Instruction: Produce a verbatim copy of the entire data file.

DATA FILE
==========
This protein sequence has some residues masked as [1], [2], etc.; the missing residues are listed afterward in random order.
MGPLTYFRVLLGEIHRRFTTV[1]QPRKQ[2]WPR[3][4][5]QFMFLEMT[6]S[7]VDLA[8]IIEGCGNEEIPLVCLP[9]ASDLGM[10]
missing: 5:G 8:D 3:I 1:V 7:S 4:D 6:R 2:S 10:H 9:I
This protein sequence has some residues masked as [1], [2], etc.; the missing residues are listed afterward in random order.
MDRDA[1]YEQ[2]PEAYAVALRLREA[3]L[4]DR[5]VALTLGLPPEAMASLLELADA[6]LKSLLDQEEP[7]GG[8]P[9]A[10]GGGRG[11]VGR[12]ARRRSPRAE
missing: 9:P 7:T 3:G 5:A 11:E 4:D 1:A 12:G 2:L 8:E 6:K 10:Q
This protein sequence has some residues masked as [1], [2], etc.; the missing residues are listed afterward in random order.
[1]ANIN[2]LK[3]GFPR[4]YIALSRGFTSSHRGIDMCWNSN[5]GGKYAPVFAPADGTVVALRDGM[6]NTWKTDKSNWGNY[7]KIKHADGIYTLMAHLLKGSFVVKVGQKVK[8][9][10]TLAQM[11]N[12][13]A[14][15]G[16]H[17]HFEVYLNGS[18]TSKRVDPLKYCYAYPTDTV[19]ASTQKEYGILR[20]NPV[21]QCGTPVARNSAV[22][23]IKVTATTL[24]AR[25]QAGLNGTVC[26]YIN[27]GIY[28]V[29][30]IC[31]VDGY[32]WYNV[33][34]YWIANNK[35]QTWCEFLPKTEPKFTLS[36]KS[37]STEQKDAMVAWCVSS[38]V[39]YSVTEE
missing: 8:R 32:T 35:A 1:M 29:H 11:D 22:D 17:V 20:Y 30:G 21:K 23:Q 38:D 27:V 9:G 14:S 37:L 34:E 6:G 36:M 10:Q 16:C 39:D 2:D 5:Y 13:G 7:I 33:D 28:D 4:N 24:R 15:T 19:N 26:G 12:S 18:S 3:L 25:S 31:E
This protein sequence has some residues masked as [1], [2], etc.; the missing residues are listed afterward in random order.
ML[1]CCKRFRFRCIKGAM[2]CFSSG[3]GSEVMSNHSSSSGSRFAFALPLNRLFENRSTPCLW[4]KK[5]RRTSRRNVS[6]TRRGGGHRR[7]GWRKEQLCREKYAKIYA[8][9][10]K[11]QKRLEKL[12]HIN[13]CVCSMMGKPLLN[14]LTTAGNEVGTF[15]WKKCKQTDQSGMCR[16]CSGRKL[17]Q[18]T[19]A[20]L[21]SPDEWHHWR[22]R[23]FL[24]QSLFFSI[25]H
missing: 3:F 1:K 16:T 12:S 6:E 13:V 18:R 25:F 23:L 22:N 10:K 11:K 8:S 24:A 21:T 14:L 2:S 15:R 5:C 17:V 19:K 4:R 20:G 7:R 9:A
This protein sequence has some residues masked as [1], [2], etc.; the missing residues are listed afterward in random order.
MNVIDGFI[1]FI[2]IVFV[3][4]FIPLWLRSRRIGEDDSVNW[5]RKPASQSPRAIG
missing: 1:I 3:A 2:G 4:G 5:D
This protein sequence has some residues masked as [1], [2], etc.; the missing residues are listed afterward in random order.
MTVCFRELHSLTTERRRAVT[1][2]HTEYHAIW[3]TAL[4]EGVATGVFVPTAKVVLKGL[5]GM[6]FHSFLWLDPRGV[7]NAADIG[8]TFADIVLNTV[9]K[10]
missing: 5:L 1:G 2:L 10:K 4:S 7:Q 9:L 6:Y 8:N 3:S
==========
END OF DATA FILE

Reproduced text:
This protein sequence has some residues masked as [1], [2], etc.; the missing residues are listed afterward in random order.
MGPLTYFRVLLGEIHRRFTTV[1]QPRKQ[2]WPR[3][4][5]QFMFLEMT[6]S[7]VDLA[8]IIEGCGNEEIPLVCLP[9]ASDLGM[10]
missing: 5:G 8:D 3:I 1:V 7:S 4:D 6:R 2:S 10:H 9:I
This protein sequence has some residues masked as [1], [2], etc.; the missing residues are listed afterward in random order.
MDRDA[1]YEQ[2]PEAYAVALRLREA[3]L[4]DR[5]VALTLGLPPEAMASLLELADA[6]LKSLLDQEEP[7]GG[8]P[9]A[10]GGGRG[11]VGR[12]ARRRSPRAE
missing: 9:P 7:T 3:G 5:A 11:E 4:D 1:A 12:G 2:L 8:E 6:K 10:Q
This protein sequence has some residues masked as [1], [2], etc.; the missing residues are listed afterward in random order.
[1]ANIN[2]LK[3]GFPR[4]YIALSRGFTSSHRGIDMCWNSN[5]GGKYAPVFAPADGTVVALRDGM[6]NTWKTDKSNWGNY[7]KIKHADGIYTLMAHLLKGSFVVKVGQKVK[8][9][10]TLAQM[11]N[12][13]A[14][15]G[16]H[17]HFEVYLNGS[18]TSKRVDPLKYCYAYPTDTV[19]ASTQKEYGILR[20]NPV[21]QCGTPVARNSAV[22][23]IKVTATTL[24]AR[25]QAGLNGTVC[26]YIN[27]GIY[28]V[29][30]IC[31]VDGY[32]WYNV[33][34]YWIANNK[35]QTWCEFLPKTEPKFTLS[36]KS[37]STEQKDAMVAWCVSS[38]V[39]YSVTEE
missing: 8:R 32:T 35:A 1:M 29:H 11:D 22:D 17:V 20:Y 30:G 21:K 23:Q 38:D 27:V 9:G 14:S 37:L 34:E 6:G 36:M 10:Q 16:C 39:D 2:D 5:Y 13:G 7:I 33:D 28:D 4:N 24:R 15:T 19:N 26:G 12:S 18:S 3:L 25:S 31:E
This protein sequence has some residues masked as [1], [2], etc.; the missing residues are listed afterward in random order.
ML[1]CCKRFRFRCIKGAM[2]CFSSG[3]GSEVMSNHSSSSGSRFAFALPLNRLFENRSTPCLW[4]KK[5]RRTSRRNVS[6]TRRGGGHRR[7]GWRKEQLCREKYAKIYA[8][9][10]K[11]QKRLEKL[12]HIN[13]CVCSMMGKPLLN[14]LTTAGNEVGTF[15]WKKCKQTDQSGMCR[16]CSGRKL[17]Q[18]T[19]A[20]L[21]SPDEWHHWR[22]R[23]FL[24]QSLFFSI[25]H
missing: 3:F 1:K 16:T 12:S 6:E 13:V 18:R 25:F 23:L 22:N 10:K 11:K 8:S 24:A 21:T 14:L 2:S 15:R 5:C 17:V 19:K 4:R 20:G 7:R 9:A
This protein sequence has some residues masked as [1], [2], etc.; the missing residues are listed afterward in random order.
MNVIDGFI[1]FI[2]IVFV[3][4]FIPLWLRSRRIGEDDSVNW[5]RKPASQSPRAIG
missing: 1:I 3:A 2:G 4:G 5:D
This protein sequence has some residues masked as [1], [2], etc.; the missing residues are listed afterward in random order.
MTVCFRELHSLTTERRRAVT[1][2]HTEYHAIW[3]TAL[4]EGVATGVFVPTAKVVLKGL[5]GM[6]FHSFLWLDPRGV[7]NAADIG[8]TFADIVLNTV[9]K[10]
missing: 5:L 1:G 2:L 10:K 4:S 7:Q 9:L 6:Y 8:N 3:S